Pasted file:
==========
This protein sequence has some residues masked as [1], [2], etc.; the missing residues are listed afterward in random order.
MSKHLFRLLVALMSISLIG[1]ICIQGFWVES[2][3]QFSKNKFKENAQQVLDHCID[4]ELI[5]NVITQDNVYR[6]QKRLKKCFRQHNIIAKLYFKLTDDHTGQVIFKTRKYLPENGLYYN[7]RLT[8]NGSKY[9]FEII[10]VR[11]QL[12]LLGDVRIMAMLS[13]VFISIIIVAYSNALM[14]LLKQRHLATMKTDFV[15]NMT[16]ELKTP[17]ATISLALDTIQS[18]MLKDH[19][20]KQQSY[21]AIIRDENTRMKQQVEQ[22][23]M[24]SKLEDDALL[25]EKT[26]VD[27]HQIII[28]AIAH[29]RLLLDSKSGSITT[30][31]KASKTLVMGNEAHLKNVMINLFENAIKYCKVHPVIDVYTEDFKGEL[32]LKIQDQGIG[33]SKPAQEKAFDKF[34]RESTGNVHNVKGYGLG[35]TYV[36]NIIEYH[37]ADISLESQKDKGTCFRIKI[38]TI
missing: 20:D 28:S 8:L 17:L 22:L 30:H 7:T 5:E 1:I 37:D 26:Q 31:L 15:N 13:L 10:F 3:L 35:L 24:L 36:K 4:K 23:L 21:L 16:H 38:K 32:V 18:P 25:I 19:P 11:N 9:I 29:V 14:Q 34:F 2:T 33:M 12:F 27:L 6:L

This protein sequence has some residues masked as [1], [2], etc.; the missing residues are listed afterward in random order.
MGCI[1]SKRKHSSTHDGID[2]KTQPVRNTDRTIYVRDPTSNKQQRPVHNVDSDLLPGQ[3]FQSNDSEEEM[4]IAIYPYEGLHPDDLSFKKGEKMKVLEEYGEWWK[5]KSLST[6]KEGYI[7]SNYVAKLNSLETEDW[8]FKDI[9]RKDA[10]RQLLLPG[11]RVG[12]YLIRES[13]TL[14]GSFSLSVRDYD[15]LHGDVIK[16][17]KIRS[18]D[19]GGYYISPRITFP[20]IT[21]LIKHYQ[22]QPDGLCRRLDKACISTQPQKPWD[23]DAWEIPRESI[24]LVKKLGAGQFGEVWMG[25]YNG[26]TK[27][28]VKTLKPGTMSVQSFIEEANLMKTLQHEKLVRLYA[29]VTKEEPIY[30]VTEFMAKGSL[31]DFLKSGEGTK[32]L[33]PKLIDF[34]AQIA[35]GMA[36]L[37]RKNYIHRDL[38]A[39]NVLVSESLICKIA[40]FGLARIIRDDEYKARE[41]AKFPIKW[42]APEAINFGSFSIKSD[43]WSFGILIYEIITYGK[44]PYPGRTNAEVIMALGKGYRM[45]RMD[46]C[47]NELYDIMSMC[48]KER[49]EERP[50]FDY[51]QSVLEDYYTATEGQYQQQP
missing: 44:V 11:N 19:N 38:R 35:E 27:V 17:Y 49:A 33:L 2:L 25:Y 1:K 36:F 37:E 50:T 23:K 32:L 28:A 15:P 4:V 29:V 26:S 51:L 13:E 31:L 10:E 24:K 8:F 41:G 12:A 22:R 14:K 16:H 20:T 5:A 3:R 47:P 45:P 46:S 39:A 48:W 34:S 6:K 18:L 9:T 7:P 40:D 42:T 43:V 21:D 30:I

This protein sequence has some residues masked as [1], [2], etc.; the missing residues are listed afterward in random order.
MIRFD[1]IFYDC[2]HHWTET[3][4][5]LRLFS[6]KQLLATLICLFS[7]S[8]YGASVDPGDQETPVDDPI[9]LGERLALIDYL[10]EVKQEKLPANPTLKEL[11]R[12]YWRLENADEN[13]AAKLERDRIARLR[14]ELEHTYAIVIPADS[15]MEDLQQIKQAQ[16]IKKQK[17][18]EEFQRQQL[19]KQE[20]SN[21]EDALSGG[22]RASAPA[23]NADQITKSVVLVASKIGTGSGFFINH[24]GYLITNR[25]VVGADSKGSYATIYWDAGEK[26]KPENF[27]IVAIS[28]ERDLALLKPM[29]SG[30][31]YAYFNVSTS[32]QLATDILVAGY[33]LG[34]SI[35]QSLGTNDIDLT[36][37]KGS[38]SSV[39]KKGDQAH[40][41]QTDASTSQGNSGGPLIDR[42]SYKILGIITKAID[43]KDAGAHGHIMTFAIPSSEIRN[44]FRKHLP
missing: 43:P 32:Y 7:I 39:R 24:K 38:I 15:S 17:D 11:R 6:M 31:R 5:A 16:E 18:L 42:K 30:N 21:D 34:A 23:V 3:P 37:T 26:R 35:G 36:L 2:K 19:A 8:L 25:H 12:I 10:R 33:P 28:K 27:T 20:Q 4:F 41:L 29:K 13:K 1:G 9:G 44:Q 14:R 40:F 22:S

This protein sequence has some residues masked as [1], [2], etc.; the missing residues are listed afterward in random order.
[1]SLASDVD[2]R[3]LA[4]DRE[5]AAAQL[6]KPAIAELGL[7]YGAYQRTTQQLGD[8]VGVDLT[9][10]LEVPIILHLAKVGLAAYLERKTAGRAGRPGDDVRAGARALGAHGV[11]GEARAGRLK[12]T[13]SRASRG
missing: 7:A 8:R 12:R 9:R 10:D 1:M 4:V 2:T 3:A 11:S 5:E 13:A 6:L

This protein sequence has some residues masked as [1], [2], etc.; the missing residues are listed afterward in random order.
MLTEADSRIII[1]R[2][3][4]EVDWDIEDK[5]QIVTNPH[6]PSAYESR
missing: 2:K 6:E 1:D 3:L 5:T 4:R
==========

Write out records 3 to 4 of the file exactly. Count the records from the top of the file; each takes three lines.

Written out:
This protein sequence has some residues masked as [1], [2], etc.; the missing residues are listed afterward in random order.
MIRFD[1]IFYDC[2]HHWTET[3][4][5]LRLFS[6]KQLLATLICLFS[7]S[8]YGASVDPGDQETPVDDPI[9]LGERLALIDYL[10]EVKQEKLPANPTLKEL[11]R[12]YWRLENADEN[13]AAKLERDRIARLR[14]ELEHTYAIVIPADS[15]MEDLQQIKQAQ[16]IKKQK[17][18]EEFQRQQL[19]KQE[20]SN[21]EDALSGG[22]RASAPA[23]NADQITKSVVLVASKIGTGSGFFINH[24]GYLITNR[25]VVGADSKGSYATIYWDAGEK[26]KPENF[27]IVAIS[28]ERDLALLKPM[29]SG[30][31]YAYFNVSTS[32]QLATDILVAGY[33]LG[34]SI[35]QSLGTNDIDLT[36][37]KGS[38]SSV[39]KKGDQAH[40][41]QTDASTSQGNSGGPLIDR[42]SYKILGIITKAID[43]KDAGAHGHIMTFAIPSSEIRN[44]FRKHLP
missing: 43:P 32:Y 7:I 39:R 24:K 38:I 15:S 17:D 11:R 6:M 31:R 5:A 16:E 18:L 42:K 30:N 21:D 34:A 23:V 3:P 37:T 26:R 35:G 36:L 2:K 19:A 8:L 25:H 12:I 10:R 33:P 28:K 27:T 20:Q 4:F 41:L 29:K 13:K 1:G 9:G 44:Q 14:R 40:F 22:S

This protein sequence has some residues masked as [1], [2], etc.; the missing residues are listed afterward in random order.
[1]SLASDVD[2]R[3]LA[4]DRE[5]AAAQL[6]KPAIAELGL[7]YGAYQRTTQQLGD[8]VGVDLT[9][10]LEVPIILHLAKVGLAAYLERKTAGRAGRPGDDVRAGARALGAHGV[11]GEARAGRLK[12]T[13]SRASRG
missing: 7:A 8:R 12:R 9:R 10:D 1:M 4:V 2:T 3:A 11:S 5:E 13:A 6:L